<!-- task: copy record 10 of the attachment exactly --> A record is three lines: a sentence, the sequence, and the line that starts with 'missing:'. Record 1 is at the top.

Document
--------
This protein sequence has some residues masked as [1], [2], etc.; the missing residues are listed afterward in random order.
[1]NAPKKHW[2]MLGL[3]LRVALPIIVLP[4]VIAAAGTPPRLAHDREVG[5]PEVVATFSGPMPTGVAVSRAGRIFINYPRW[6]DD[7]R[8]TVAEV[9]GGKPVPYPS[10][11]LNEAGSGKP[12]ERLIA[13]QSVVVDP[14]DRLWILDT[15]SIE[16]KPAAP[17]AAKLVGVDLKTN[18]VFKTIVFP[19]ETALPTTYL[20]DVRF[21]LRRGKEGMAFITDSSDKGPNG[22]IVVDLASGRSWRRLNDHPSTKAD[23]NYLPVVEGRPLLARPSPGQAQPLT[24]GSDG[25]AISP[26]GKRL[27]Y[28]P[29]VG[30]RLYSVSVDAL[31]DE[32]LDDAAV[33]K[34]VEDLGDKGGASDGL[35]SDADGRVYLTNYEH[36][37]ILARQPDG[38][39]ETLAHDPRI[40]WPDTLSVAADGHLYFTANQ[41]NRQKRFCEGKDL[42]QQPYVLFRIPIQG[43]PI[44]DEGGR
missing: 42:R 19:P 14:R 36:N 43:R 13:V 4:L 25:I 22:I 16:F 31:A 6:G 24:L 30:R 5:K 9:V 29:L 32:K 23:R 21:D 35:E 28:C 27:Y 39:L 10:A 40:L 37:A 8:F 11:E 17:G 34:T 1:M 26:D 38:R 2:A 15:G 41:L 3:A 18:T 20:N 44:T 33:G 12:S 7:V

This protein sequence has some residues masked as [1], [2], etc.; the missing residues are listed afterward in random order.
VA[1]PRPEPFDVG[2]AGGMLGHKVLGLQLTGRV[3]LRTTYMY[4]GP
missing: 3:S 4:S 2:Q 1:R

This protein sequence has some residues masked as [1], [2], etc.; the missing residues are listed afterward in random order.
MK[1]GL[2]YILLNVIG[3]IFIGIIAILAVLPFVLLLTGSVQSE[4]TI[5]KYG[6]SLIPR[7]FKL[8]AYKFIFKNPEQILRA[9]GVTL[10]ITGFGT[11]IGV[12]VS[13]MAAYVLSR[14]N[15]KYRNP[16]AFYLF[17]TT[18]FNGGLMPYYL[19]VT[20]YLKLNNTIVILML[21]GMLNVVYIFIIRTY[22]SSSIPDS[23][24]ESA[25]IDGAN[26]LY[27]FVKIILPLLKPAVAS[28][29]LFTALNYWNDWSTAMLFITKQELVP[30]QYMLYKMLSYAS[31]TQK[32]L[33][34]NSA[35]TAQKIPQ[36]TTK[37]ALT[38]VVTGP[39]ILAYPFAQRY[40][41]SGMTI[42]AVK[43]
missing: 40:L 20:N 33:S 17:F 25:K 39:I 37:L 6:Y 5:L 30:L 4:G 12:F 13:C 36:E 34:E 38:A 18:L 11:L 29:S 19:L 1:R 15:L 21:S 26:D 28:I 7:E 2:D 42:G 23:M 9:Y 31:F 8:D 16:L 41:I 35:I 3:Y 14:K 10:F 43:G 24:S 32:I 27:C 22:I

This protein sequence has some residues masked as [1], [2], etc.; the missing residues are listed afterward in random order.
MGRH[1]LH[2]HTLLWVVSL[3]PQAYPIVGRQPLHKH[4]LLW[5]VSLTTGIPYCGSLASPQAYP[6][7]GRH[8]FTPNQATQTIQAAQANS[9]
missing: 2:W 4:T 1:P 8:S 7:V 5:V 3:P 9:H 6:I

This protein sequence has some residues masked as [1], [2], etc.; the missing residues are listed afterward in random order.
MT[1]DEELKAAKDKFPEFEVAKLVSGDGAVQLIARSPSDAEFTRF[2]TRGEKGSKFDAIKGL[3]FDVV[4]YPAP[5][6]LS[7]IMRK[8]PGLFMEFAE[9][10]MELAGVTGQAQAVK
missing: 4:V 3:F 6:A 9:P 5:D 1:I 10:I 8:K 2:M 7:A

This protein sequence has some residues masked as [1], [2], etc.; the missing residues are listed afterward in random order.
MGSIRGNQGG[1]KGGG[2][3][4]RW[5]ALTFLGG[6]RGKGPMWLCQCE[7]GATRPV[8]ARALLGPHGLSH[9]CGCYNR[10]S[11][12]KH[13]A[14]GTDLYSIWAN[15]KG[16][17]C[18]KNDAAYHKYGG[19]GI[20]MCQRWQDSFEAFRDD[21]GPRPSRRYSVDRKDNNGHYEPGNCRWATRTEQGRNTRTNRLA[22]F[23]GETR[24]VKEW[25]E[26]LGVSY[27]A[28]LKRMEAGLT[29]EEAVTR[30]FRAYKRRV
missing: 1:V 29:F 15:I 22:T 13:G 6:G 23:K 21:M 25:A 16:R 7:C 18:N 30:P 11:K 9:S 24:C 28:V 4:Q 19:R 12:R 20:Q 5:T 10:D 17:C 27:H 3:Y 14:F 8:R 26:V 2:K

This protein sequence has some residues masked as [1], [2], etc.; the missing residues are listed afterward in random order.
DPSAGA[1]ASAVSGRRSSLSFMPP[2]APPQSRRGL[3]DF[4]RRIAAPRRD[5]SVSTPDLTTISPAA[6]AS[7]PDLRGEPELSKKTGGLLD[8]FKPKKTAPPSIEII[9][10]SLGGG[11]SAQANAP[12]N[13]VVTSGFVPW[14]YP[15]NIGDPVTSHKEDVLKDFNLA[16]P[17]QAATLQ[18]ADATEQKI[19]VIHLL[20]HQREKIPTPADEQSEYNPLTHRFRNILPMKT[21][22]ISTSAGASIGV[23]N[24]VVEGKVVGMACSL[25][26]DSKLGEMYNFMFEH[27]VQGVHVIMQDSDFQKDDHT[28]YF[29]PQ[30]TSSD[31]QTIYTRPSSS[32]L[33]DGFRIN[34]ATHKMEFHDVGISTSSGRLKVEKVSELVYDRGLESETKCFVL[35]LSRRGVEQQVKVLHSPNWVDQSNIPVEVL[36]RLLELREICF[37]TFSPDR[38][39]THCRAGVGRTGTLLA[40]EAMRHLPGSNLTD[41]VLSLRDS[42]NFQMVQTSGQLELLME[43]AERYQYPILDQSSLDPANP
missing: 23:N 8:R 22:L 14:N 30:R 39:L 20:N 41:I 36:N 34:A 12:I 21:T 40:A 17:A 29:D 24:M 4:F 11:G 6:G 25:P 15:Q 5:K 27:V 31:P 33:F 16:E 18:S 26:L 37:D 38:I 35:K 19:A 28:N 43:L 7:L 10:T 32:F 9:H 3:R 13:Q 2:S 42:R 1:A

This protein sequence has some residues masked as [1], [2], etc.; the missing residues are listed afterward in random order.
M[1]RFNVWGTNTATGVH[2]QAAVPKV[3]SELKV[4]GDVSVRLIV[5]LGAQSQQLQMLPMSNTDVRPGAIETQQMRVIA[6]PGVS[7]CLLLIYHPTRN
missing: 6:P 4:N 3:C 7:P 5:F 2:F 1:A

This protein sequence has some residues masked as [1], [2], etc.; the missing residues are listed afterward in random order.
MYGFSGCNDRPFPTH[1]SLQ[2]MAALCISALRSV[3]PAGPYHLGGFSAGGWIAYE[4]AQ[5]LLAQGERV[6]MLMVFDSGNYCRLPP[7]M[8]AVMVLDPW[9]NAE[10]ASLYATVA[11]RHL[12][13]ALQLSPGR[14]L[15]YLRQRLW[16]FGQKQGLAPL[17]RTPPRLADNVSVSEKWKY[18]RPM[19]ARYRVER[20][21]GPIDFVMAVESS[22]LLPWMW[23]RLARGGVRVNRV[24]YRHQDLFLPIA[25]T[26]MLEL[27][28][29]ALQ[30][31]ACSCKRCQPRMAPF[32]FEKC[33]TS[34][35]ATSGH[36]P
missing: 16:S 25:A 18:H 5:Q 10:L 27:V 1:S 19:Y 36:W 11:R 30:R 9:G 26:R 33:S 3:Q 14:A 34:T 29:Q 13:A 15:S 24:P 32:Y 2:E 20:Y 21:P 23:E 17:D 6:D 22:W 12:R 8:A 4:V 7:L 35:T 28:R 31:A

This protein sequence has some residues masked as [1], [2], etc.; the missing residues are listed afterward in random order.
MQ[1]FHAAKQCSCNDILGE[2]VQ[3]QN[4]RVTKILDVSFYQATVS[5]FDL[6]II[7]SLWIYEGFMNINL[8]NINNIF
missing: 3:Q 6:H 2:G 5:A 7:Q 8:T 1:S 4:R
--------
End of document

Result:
This protein sequence has some residues masked as [1], [2], etc.; the missing residues are listed afterward in random order.
MQ[1]FHAAKQCSCNDILGE[2]VQ[3]QN[4]RVTKILDVSFYQATVS[5]FDL[6]II[7]SLWIYEGFMNINL[8]NINNIF
missing: 3:Q 6:H 2:G 5:A 7:Q 8:T 1:S 4:R